numbering one hundred forty, and the vessel was released on ransom bond. Captain Semmes states that there were five hundred passengers on board. It is fair to presume that each passenger had with him a purse of from three to five hundred dollars. Under the laws of war all this money would have been good prize, but not one dollar of it was touched, or indeed so much as a passenger's baggage examined. The Alabama now proceeded to run down the Spanish Main, thence bore eastward into the Indian Ocean, and, after a cruise into every sea where a blow at American commerce could be struck, came around the Cape of Good Hope, and, sailing north, ran up to the thirtieth parallel, where so many captures had been made at a former time. Of the ship at this date Captain Semmes wrote: The poor old Alabama was not now what she had been then. She was like the wearied fox-hound, limping back after a long chase, foot-sore, and longing for quiet repose. She had, in her mission to cripple the ene
Harper's Encyclopedia of United States History (ed. Benson Lossing), Drake, Sir Francis, -1595 (search)
ate were engraved the portrait and arms of the Queen and the navigator. Then he sailed for the Molucca Islands. It is believed that Sir Francis Drake entered the Golden Gate of San Francisco Bay, and that near its shores the ceremony of his coronation took place. Fearing encounters with the Spaniards on his return with his treasure-laden vessels, Drake sought a northeast passage to England. Met by severe cold, he turned back, crossed the Pacific to the Spice Islands, thence over the Indian Ocean, and, doubling the Cape of Good Hope, reached England in November, 1580. The delighted Queen knighted Drake, who afterwards plundered Spanish towns on the Atlantic coasts of America; and, returning, took a distressed English colony from Roanoke Island and carried them to England. In command of a fleet of thirty vessels, in 1587, he destroyed 100 Spanish vessels in the harbor of Cadiz; and from a captured vessel in the East India trade the English learned the immense value of that trad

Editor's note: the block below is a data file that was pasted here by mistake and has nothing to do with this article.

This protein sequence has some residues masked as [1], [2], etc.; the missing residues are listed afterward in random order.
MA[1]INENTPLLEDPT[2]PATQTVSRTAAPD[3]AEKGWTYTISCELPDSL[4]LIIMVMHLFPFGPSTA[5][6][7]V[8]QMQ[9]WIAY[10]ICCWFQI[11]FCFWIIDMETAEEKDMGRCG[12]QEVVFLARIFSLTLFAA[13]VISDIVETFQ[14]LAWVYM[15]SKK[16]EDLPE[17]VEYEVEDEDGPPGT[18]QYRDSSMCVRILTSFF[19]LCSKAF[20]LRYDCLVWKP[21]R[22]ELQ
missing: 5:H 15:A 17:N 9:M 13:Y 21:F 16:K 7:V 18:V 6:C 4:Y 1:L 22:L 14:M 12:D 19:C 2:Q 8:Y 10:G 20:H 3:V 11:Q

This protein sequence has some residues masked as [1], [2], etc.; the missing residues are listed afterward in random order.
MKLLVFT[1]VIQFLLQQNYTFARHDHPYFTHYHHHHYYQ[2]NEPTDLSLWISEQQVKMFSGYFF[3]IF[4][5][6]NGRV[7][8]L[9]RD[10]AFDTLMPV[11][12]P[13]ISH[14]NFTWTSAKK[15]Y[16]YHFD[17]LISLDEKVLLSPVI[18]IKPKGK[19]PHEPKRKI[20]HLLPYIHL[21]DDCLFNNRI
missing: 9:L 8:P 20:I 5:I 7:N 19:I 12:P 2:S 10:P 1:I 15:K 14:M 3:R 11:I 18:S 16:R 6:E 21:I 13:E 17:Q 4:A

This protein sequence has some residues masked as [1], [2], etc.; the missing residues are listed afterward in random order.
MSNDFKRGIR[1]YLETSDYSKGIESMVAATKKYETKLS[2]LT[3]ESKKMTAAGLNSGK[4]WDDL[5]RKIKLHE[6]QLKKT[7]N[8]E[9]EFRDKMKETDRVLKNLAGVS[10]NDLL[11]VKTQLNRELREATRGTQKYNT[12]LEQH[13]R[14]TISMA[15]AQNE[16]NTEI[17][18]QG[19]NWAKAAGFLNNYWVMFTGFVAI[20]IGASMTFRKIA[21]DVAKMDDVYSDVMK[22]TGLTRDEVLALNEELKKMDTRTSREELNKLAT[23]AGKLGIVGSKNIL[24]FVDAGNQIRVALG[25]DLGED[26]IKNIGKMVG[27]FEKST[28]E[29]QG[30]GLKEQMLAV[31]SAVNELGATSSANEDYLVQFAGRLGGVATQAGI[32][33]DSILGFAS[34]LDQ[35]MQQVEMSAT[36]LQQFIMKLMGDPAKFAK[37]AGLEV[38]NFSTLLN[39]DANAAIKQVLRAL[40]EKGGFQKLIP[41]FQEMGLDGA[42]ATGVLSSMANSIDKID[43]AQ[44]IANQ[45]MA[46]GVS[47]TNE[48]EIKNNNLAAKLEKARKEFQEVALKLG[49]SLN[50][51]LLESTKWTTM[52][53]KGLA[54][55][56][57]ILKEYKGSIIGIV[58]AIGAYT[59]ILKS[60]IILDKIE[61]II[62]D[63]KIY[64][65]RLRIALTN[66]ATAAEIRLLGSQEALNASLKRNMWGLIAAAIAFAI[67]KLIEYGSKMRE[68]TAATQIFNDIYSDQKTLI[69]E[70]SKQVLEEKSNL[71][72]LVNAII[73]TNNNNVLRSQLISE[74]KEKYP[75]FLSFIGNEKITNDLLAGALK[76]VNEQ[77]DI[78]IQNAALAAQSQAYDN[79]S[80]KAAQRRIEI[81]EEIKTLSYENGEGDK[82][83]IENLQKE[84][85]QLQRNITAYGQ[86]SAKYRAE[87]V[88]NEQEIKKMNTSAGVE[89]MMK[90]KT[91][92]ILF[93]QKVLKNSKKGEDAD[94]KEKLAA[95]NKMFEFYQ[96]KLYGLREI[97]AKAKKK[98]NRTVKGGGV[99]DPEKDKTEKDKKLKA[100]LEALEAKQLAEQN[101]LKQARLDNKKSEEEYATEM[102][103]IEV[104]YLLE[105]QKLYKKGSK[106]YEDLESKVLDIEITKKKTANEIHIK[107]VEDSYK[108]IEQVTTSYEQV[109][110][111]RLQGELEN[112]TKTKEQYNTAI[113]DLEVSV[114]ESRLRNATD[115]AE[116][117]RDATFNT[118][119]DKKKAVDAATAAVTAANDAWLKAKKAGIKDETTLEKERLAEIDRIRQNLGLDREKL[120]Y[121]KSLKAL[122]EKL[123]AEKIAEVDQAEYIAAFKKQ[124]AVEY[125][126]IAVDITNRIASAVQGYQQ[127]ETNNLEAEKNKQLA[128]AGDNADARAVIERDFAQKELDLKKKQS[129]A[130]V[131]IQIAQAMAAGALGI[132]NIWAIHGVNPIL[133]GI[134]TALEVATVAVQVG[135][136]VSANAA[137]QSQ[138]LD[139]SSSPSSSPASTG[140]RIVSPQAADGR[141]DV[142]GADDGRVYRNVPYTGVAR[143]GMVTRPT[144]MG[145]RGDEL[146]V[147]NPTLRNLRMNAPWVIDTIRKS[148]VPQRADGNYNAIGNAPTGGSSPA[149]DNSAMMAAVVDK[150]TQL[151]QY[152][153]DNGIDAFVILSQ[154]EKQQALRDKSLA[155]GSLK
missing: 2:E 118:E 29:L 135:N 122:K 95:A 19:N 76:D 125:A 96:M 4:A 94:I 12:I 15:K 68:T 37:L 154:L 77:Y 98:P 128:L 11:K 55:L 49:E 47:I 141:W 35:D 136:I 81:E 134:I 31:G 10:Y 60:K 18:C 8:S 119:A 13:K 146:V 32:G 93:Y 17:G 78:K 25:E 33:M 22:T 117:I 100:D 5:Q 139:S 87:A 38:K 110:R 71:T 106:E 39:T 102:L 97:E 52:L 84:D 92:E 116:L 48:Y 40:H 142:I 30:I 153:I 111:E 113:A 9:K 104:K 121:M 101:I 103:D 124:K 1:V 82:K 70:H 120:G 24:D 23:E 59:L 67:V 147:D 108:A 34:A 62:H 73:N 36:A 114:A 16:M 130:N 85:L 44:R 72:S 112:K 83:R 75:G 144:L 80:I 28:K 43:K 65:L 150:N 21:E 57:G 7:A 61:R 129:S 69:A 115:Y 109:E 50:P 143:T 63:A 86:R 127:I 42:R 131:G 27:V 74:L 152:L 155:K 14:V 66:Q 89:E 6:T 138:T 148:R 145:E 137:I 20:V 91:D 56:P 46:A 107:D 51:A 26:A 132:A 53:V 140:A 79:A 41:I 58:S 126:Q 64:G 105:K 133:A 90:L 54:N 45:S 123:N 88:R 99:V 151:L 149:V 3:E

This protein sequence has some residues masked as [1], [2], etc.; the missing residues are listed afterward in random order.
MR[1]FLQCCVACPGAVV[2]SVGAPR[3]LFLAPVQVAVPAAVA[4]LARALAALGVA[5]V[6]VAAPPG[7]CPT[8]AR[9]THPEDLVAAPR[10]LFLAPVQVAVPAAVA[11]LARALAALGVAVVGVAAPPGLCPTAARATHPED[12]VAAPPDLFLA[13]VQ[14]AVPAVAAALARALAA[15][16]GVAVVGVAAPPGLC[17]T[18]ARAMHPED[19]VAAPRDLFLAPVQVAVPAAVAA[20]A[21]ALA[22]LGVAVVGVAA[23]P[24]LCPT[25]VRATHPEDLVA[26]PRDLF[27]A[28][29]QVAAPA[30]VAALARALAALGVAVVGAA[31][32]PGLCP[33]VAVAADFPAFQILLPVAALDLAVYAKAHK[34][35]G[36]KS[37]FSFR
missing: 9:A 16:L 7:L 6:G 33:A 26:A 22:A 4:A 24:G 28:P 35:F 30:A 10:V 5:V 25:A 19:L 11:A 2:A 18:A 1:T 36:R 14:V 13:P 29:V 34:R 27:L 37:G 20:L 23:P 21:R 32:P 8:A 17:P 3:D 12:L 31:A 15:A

Harper's Encyclopedia of United States History (ed. Benson Lossing), Magellan, Ferdinando 1470- (search)
nt to Spain and persuaded the authorities there that the Molucca or Spice Islands, which they coveted, might be reached by sailing westward, and so come within the pope's gift of lands westward of the Azores (see Alexander VI.). Magellan was sent in that direction with five ships and 236 men. After touching at Brazil, Ferdinando Magellan. he went down the coast and discovered and passed through the strait which bears his name, calling it the Strait of the Eleven Thousand Virgins. He passed into the South Sea, discovered by Nuñez (Cabeza De Vaca), and, on account of its general calmness, he named it the Pacific Ocean. Crossing it, he discovered the Philippine Islands, eastward of the China Sea, where he was killed by the natives, April 17, 1521. The expedition was reduced to one ship. In that the survivors sailed across the Indian Ocean and around the Cape of Good Hope, and reached Spain, Sept. 6, 1522. That ship, the Victoria, was the first that ever circumnavigated the globe
Harper's Encyclopedia of United States History (ed. Benson Lossing), Terry, Silas Wright 1842- (search)
Terry, Silas Wright 1842- Naval officer; born in Kentucky, Dec. 28, 1842; appointed acting midshipman in the Naval Academy in 1858; was engaged in blockading service on the Atlantic coast in 1861-63; in the Mississippi squadron and on the Red River expedition in 1863-64; and was present during the naval operations at forts Fisher and Anderson, at the capture of Wilmington, and at the fall of Richmond. In January, 1882, while in command of the Marion, he rescued the crew of the bark Trinity, which had been wrecked on Heard Island, in the Indian Ocean, in 1880; and in February, while at Cape Town, saved the English ship Poonah from total loss by hauling her off the beach, for which he received the thanks of the government of both Cape Colony and Great Britain. He was assigned to the command of the Iowa in 1898; detached in September, 1899; appointed to the command of the navy-yard at Washington, D. C., March 24, 1900, and promoted rear-admiral on the 27th following.
Harper's Encyclopedia of United States History (ed. Benson Lossing), New York, (search)
he Mohawks......Jan. 15, 1693 Peter Schuyler, of Albany, pursues the French with English and Iroquois; they escape across the upper Hudson......February, 1693 Fort Frontenac rebuilt by the French......1694 Frontenac prepares a great expedition against the Iroquois; but only destroys three villages and some corn......1696 William Kidd, with the Adventure, of thirty guns, sails from New York with a crew of 155 men, commissioned as a privateer against the French, and pirates in the Indian Ocean......Sept. 6, 1696 [This was something of a private enterprise. Some noblemen of the English ministry invested £ 6,000 in the undertaking. Kidd and Robert Livingston of New York were to have one-fifth of the proceeds.] Richard Coote, Earl of Bellomont, appointed to succeed Governor Fletcher in 1695; commissioned, 1697, reaches New York......April 2, 1698 John Nanfan, a kinsman of Governor Bellomont, appointed lieutenant-governor......1698 Louis de Buade, Count de Frontenac,